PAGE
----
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Assessment of methane emissions from the U.S. oil and gas supply chain

Ramón A. Alvarez, Daniel Zavala-Araiza, David R. Lyon, David T. Allen, Zachary R. Barkley, Adam R. Brandt, Kenneth J. Davis, Scott C. Herndon, Daniel J. Jacob, Anna Karion, Eric A. Kort, and Brian K. Lamb (2018)

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This paper brings together recent studies to assess emissions from the oil and gas supply chain (i.e. all operations associated with the production, processing, and transport of oil and gas). Specifically, the paper integrates results of recent facility-scale bottom-up studies (i.e. studies that aggregate and extrapolate measured emissions from equipment, operations, or facilities, thereby generating regional/state/national emission estimates) in order to estimate methane emissions from the US oil and gas supply chain. It then validates those results using top-down studies (i.e. studies that quantify ambient methane enhancements and aggregate emissions from sources that contribute to emissions across geographies), using nine basins for this study.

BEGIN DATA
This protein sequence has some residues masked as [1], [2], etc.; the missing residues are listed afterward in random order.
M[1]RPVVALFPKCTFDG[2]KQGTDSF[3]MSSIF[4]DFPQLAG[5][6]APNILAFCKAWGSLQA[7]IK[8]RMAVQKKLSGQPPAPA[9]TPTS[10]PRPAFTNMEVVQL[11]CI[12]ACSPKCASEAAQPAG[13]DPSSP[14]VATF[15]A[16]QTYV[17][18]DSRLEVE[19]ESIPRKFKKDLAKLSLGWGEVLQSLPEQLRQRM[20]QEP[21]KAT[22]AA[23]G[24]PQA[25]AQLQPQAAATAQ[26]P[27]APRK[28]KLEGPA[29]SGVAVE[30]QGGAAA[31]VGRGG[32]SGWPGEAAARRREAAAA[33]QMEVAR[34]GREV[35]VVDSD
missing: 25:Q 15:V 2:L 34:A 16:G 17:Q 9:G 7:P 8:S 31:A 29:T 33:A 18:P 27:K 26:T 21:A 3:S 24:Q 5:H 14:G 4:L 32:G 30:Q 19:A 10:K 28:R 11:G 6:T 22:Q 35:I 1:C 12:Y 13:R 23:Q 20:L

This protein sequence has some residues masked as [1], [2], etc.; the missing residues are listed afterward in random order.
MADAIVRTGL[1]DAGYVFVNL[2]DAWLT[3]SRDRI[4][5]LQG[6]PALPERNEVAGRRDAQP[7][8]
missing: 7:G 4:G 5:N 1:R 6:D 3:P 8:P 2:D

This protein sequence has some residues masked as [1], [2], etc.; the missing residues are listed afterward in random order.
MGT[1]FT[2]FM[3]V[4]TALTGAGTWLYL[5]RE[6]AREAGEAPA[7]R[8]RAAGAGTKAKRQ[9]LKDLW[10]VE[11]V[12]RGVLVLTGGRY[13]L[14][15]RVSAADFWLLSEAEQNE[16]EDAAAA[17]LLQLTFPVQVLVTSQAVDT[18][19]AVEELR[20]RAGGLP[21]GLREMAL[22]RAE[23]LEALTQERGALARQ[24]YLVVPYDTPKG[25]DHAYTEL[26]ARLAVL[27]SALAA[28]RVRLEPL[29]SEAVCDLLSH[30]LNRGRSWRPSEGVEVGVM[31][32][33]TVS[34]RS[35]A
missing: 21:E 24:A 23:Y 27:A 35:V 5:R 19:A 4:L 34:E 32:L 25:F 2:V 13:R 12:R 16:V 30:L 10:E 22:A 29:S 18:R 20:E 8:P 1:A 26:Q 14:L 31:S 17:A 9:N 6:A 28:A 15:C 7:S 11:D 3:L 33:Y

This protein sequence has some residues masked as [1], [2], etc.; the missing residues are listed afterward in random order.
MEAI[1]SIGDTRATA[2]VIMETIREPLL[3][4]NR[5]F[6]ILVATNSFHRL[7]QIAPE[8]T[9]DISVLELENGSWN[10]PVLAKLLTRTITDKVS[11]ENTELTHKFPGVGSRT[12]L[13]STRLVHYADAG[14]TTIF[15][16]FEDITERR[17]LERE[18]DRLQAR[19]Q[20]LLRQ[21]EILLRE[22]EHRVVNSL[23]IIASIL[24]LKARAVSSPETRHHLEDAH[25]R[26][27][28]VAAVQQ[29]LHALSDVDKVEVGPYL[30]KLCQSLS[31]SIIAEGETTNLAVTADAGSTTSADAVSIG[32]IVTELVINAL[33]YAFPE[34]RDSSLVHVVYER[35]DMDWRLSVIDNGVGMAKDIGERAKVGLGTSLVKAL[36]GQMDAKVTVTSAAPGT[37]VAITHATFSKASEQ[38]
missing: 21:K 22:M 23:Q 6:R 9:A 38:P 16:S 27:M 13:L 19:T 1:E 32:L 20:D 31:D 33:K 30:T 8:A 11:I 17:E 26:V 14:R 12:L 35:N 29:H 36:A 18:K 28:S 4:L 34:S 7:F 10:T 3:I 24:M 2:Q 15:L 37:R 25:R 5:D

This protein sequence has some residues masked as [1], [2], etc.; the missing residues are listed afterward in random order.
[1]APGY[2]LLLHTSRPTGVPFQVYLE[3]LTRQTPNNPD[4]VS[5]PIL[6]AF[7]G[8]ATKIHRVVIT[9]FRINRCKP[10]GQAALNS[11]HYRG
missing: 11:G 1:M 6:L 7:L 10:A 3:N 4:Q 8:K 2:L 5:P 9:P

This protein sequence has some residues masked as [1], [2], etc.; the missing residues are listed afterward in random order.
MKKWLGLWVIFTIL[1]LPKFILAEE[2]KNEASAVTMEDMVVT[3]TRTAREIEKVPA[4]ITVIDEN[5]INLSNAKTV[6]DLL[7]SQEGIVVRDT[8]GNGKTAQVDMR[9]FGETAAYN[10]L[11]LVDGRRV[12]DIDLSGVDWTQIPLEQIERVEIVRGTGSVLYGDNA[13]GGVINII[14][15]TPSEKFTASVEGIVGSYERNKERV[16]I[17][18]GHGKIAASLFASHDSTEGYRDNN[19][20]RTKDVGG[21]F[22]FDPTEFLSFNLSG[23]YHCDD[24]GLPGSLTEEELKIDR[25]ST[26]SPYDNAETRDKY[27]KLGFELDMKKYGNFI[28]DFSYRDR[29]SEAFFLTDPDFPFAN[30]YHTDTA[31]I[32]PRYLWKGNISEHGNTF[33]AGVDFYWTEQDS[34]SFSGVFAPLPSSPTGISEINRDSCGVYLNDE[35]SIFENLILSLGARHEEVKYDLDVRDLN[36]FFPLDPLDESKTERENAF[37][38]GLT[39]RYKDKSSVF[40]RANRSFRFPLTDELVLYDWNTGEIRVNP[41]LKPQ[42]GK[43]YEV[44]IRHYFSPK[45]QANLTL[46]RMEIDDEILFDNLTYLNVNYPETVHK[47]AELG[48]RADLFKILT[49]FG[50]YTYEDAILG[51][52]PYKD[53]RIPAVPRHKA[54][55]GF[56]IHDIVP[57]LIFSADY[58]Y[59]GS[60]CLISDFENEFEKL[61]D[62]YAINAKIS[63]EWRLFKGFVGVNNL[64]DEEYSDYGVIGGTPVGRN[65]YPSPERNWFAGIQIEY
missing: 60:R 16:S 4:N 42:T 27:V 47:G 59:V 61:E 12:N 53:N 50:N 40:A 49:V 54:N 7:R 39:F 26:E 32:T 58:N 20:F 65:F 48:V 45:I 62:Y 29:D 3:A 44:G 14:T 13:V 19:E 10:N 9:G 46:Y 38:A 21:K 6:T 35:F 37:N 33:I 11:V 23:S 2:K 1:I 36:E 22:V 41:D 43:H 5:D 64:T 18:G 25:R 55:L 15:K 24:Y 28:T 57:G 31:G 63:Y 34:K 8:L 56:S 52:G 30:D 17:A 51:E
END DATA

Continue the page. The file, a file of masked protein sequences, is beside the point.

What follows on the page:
The study finds that the estimates of methane emissions from US oil and gas supply are higher than estimated in the US Environmental Protection Agency’s Greenhouse Gas Inventory. Specifically, the paper’s bottom-up estimate is 63% higher. The paper suggests this is because the sampling methods used in conventional greenhouse gas inventories underestimate emissions by failing to capture and include emissions from abnormal operating conditions. Accordingly, the paper notes the pressing need to include equipment-based measurements to capture such emission events. Furthermore, considerable emissions reductions could be achieved if systems are put in place that are well-designed to detect and repair abnormally operating equipment. 


Ultimately, the paper suggests that large emission reductions are feasible. It also suggests that many mitigation options are possible to detect the root causes of high emissions from abnormal conditions and to put in place less failure-prone systems. 


This article can be used to scrutinise claims of emissions efficiency measurements in conventional greenhouse gas inventories, to demonstrate that they may not capture the full extent of emissions. It can also be used to demonstrate the importance of regulating upstream processes to minimise emissions. Where a project will not be rejected, the article can be used to advocate for the imposition of stringent conditions on the permit to ensure the lowest emissions can be achieved through the use of well-designed detection and repair systems. 

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